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      Dust size and spatial distributions in debris discs: predictions for exozodiacal dust dragged in from an exo-Kuiper belt



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          The SEDs of some nearby stars show mid-infrared excesses from warm habitable zone dust, known as exozodiacal dust. This dust may originate in collisions in a planetesimal belt before being dragged inwards. This paper presents an analytical model for the size distribution of particles at different radial locations in such a scenario, considering evolution due to destructive collisions and Poynting-Robertson (P-R) drag. Results from more accurate but computationally expensive numerical simulations of this process are used to validate the model and fit its free parameters. The model predicts 11 \(\mu\)m excesses (\(R_{11}\)) for discs with a range of dust masses and planetesimal belt radii using realistic grain properties. We show that P-R drag should produce exozodiacal dust levels detectable with the Large Binocular Telescope Interferometer (LBTI) (\(R_{11} > 0.1\%\)) in systems with known outer belts; non-detection may indicate dust depletion, e.g. by an intervening planet. We also find that LBTI could detect exozodiacal dust dragged in from a belt too faint to detect at far-infrared wavelengths, with fractional luminosity \(f\sim 10^{-7}\) and radius \(\sim 10-80\) au. Application to systems observed with LBTI shows that P-R drag can likely explain most (5/9) of the exozodiacal dust detections in systems with known outer belts; two systems (\(\beta\) Uma and \(\eta\) Corvi) with bright exozodi may be due to exocomets. We suggest that the three systems with exozodiacal dust detections but no known belt may have cold planetesimal belts too faint to be detectable in the far-infrared. Even systems without outer belt detections could have exozodiacal dust levels \(R_{11} > 0.04\%\) which are problematic for exo-Earth imaging.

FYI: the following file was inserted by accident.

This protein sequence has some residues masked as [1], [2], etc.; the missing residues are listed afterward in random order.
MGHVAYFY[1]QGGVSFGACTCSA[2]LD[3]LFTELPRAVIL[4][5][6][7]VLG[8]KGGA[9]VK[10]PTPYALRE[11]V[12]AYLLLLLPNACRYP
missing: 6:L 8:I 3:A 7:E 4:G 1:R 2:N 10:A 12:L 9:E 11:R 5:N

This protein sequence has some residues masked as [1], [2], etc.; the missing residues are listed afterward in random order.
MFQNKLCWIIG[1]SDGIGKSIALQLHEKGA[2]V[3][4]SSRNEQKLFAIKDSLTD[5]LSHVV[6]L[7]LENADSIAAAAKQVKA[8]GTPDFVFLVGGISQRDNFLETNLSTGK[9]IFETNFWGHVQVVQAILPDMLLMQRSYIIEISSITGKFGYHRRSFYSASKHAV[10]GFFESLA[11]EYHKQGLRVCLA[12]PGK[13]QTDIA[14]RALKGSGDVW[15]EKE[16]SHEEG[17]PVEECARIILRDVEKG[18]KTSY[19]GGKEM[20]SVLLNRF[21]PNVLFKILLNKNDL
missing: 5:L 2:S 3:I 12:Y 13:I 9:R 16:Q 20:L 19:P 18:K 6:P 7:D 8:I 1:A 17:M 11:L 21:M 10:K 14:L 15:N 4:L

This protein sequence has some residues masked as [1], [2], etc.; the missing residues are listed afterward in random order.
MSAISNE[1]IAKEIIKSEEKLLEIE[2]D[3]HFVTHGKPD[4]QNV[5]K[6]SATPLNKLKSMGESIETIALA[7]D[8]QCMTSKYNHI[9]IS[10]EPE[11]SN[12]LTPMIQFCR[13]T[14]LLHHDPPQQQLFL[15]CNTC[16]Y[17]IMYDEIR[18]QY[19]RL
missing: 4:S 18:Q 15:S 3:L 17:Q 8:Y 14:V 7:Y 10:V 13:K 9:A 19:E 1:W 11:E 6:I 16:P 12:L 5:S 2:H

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          02 July 2020

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          25 pages, 20 figures, 2 tables. Accepted for publication in MNRAS

          Planetary astrophysics


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